The Japanese Thing

or Why I Do This

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One day on an e-mail list I belong to, a newcomer requested information Japanese armor. Someone else posted "Isn't this a pre-1600 Western European Middle Ages/Renaissance Recreation Group? or Am I on the armor from anywhere/anytime list? ...., talk them out of it! "

I knew better than to step into the sty and wrestle this particular pig. Except for inviting the newcomer to contact me privately and answering a few factual errors that came up in the ensuing discussion, I stayed out of it, despite the fact that it felt like a four day long public stoning. 

The Naysayer and his ilk do not know what I know: the Nihonjin of the SCA that I have had the honor to meet are each alone worth a thousand other men. I would not be in the SCA at all were it not for Sir Tanaka Raiko. I would not have thought about portraying (if only part time) a Japanese if it were not for Fujimaki Tosaburou Hidetora and Fujiwara no Aoi. I certainly wouldn't be doing it five years later all alone in The Most Eurocentric Kingdom In The Known World were it not for many, many other people from the Tousando forum and the sca-jml Yahoo Group who inspire me and keep me searching. 

The good news is that several people in my kingdom have expressed support, or asked questions, or at least admitted that they wouldn't let their personal biases get in the way of somebody else's game. The bad news is that the newcomer whose initial inquiry started this whole thing has been silent. I've emailed him off list, but have not heard back, nor has he turned up on any of the SCA Japanese lists I belong to. It sickens me to think that he has been frightened off and may never have a chance to enjoy our game. Who knows how much his presence might have enriched it? On the other hand, who knows whether he would have been strong enough to pursue his dream? We who choose to portray Japanese in Our Society have a hard path to walk.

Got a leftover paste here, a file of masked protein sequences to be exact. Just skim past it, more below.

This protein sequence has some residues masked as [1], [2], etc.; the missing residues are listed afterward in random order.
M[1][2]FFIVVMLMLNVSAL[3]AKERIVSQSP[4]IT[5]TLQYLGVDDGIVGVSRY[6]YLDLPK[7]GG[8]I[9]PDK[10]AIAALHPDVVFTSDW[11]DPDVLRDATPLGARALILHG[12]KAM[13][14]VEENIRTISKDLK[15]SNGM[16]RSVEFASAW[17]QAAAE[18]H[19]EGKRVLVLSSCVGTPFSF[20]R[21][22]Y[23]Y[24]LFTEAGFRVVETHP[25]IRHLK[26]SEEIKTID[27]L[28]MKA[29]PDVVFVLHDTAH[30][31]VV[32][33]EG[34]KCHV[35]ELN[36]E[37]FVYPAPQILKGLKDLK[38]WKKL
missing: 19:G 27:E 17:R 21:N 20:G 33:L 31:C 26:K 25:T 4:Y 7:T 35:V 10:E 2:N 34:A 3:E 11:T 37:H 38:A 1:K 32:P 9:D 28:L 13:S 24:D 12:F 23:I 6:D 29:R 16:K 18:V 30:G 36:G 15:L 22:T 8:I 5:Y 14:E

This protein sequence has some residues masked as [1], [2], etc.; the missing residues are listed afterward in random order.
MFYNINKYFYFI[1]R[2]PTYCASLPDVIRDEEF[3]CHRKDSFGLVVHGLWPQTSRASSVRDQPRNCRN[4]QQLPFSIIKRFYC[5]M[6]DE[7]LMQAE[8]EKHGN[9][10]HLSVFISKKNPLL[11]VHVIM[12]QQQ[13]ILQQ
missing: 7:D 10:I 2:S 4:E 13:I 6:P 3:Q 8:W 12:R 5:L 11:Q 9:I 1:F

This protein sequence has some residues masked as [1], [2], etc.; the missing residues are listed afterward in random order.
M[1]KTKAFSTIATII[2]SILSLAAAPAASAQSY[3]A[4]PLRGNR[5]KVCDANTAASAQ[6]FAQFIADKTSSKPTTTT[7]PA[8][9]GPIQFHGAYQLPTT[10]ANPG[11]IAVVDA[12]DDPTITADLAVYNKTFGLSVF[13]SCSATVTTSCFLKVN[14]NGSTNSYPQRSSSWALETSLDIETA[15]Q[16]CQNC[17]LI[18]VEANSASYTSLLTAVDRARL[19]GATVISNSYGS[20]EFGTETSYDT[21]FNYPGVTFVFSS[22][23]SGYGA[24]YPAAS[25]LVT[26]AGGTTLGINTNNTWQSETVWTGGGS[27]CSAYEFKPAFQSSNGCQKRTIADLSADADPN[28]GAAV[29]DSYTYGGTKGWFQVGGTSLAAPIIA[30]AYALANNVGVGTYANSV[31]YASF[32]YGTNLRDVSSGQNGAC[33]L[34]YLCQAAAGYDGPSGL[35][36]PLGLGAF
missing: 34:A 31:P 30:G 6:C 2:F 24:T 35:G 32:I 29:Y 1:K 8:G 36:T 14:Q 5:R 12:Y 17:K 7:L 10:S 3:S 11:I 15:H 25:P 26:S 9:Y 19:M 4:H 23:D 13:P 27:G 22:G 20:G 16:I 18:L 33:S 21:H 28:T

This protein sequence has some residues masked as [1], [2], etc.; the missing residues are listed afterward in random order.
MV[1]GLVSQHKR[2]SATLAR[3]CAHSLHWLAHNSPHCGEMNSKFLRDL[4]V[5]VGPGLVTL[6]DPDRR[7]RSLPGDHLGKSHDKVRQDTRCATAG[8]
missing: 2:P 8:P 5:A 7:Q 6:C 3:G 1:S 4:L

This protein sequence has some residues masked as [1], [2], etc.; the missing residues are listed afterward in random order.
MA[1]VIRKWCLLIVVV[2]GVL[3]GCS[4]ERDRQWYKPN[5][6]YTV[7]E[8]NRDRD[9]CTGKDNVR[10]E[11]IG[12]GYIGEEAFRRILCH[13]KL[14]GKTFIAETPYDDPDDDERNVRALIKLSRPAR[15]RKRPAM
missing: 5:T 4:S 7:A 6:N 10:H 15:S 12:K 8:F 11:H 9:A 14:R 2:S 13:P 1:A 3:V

What The Governing Documents of The SCA Say: 

"For Society members, most of the world, and all of the centuries prior to the 17th, can serve as a source for personal research. However, the further you go from the core of Medieval and Renaissance Europe, the less the environment we offer will resemble what someone of your time and country would find natural or homelike. For example, you can be an Asian or African guest at a European court, but you cannot expect others to share your special interests - like any long-term visitor in a foreign land, you are the one who will have to adapt to the customs you find around you. Since members have free choice of what areas they will explore, it follows that Society branches cannot decide to specialize in a specific time and place, since that would make it hard for members there to pursue their own interests in other times and places." 

This language appears in the Introduction to the Society For Creative Anachronism Organizational Handbook and may be found on page 6 of the PDF at